It was quite something to see Prince William and his wife, Catherine, trot out their newborn son this week. I mean, they looked to all the world like regular parents, with William buckling the little one and his car seat into the back of the royal Range Rover, Kate beside the baby, and then William driving off.
Just like the rest of us, right?
Of course not. But it was charming to see the royal couple acting, if only for the cameras, like Will and Kate, nervous new parents. Naturally, we assume that behind the scenes, these two will have plenty of help. But who knows? It’s the 21st century; perhaps they really will go it -- mostly -- alone.
In which case, they’ll need some real-world parenting advice. Which is where I come in. I’m a parent. I have two sons. They’re mostly grown up now, making me as much of an expert as anyone, regardless of what all those books -- and my often-exasperated wife -- would have you believe.
One caveat: I only know how to be a dad. So this is just a man-to-man, dad-to-dad talk -- words of wisdom for Will to bring up little George Alexander Louis. Call 'em the Dad Rules:
- Do not, under any circumstances, get up in the middle of the night when the kid cries. Never. Do it once and you’re doomed. Kate will wake up anyway. If you do too, neither of you will get any rest. You’ll be grumpy. She’ll be grumpy. One of you might as well get a good night’s sleep, and it might as well be you.
- Go ahead and change a few diapers, especially when he’s really little. It makes you look good, and it’s easy. However …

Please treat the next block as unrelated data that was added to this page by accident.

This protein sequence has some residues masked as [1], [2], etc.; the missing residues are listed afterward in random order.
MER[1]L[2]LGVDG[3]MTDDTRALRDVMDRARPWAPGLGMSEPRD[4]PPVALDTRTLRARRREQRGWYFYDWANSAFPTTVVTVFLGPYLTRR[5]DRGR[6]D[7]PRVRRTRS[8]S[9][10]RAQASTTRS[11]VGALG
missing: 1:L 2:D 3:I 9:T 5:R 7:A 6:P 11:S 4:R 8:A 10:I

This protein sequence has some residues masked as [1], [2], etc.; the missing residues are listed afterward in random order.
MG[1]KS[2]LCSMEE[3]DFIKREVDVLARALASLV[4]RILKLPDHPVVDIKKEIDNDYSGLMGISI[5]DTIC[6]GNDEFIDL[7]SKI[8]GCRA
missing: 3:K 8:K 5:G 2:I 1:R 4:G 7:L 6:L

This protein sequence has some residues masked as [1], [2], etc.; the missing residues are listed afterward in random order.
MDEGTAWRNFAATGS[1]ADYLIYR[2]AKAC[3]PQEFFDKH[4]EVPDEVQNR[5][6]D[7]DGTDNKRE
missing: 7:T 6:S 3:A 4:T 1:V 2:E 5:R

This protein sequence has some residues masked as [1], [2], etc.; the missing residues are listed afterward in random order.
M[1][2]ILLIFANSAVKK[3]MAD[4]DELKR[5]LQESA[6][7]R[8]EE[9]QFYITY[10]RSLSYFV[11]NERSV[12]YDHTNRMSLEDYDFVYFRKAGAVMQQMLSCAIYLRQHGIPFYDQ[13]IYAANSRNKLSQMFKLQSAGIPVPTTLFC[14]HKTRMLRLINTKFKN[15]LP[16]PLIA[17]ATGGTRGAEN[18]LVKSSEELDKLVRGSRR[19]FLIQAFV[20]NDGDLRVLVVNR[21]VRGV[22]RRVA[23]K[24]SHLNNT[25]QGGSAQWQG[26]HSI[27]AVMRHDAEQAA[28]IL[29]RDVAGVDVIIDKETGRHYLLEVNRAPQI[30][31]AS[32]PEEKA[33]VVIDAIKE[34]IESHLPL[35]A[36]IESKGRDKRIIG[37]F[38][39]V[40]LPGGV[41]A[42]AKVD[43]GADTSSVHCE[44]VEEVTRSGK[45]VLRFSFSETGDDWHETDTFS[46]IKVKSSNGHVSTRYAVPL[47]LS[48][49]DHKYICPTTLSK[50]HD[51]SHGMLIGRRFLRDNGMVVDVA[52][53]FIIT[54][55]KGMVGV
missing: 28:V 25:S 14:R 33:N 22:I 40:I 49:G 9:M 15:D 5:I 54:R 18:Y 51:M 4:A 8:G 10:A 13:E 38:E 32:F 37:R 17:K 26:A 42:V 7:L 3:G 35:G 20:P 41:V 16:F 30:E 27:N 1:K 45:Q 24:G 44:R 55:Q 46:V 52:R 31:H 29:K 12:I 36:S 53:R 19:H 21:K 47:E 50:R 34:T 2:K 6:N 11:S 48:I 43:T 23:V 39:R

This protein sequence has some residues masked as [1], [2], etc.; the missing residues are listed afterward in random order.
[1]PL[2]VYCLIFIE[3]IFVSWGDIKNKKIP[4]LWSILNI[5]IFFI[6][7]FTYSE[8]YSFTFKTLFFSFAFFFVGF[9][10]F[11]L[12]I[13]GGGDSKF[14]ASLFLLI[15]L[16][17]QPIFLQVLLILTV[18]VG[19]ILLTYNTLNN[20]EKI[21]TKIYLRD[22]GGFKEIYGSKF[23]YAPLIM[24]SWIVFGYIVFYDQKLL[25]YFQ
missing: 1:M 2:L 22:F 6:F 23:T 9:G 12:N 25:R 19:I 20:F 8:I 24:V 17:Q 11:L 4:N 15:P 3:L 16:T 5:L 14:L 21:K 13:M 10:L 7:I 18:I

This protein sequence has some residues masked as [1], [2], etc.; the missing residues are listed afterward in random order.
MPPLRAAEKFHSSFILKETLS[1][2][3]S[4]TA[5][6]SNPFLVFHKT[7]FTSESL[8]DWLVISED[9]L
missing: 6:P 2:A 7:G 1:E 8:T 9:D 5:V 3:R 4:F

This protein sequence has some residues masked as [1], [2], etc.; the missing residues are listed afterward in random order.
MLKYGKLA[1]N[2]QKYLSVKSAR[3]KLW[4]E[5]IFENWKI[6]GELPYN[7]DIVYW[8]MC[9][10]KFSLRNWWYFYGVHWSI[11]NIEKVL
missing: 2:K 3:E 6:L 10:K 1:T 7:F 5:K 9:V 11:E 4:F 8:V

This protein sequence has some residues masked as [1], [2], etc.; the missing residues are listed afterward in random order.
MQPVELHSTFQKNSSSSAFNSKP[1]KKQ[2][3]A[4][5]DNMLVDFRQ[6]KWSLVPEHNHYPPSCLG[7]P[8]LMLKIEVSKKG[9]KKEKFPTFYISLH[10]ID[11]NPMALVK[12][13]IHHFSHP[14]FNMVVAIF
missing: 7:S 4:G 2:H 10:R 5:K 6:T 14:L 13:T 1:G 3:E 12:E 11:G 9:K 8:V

- … Stop changing diapers when George starts on solid foods. Just trust me. I once gave my son Oreos with his bottle of milk. What came out later closely resembled asphalt. You don’t want to deal with that.
- Start the discipline early. You give them an inch, they’ll want a Range Rover at 12. He may be a little prince, but you better treat him like a footman or he’ll be on the cover of every tabloid at 20. (Just Google “Prince Harry” and “Las Vegas.”)
- Remember, though, that parenting is a tug-of-war between you and your wife and your child. And you want to be the good guy. Let her be the disciplinarian. All boys love their mothers anyway.
- If there’s a soccer equivalent to AYSO in Britain, under no circumstances should you volunteer to coach, and that goes double for being a referee. It’s not a chance to bond with your son; it’s months of whiny kids and their whinier parents. You may both be kings someday, but as a soccer coach, you’ll be an idiot and your kid will be playing only because you’re the coach. And refereeing is the 9th circle of hell.
- Christmas, followed by his birthday, are the best times. It is your chance to buy him the toys you always wanted and didn’t get, or did get but didn’t get enough of: Remember that RC helicopter? Kate will think it’s cute, and you’ll get to play with all that cool stuff.
- There’s no such thing as too much TV, as long as it’s sports. And action movies. And inane comedies. “SportsCenter” never gets old, and neither does “Airplane!” And you can watch any of the “Die Hard” movies a million times -- just not when Kate is around.
- When he’s old enough, teach him to drive yourself, and teach him on a stick shift car. He’ll thank you for it. I don’t know why. But you’ll be his hero for life, without even trying.
- Finally -- and fortunately, this is a long way off -- as he gets older, George will get interested in girls. They will not dress appropriately. They will not remind you of his mother. There is nothing you can do about this. Except be glad George wasn’t Alexandra.
ALSO:Copyright © 2015, Los Angeles Times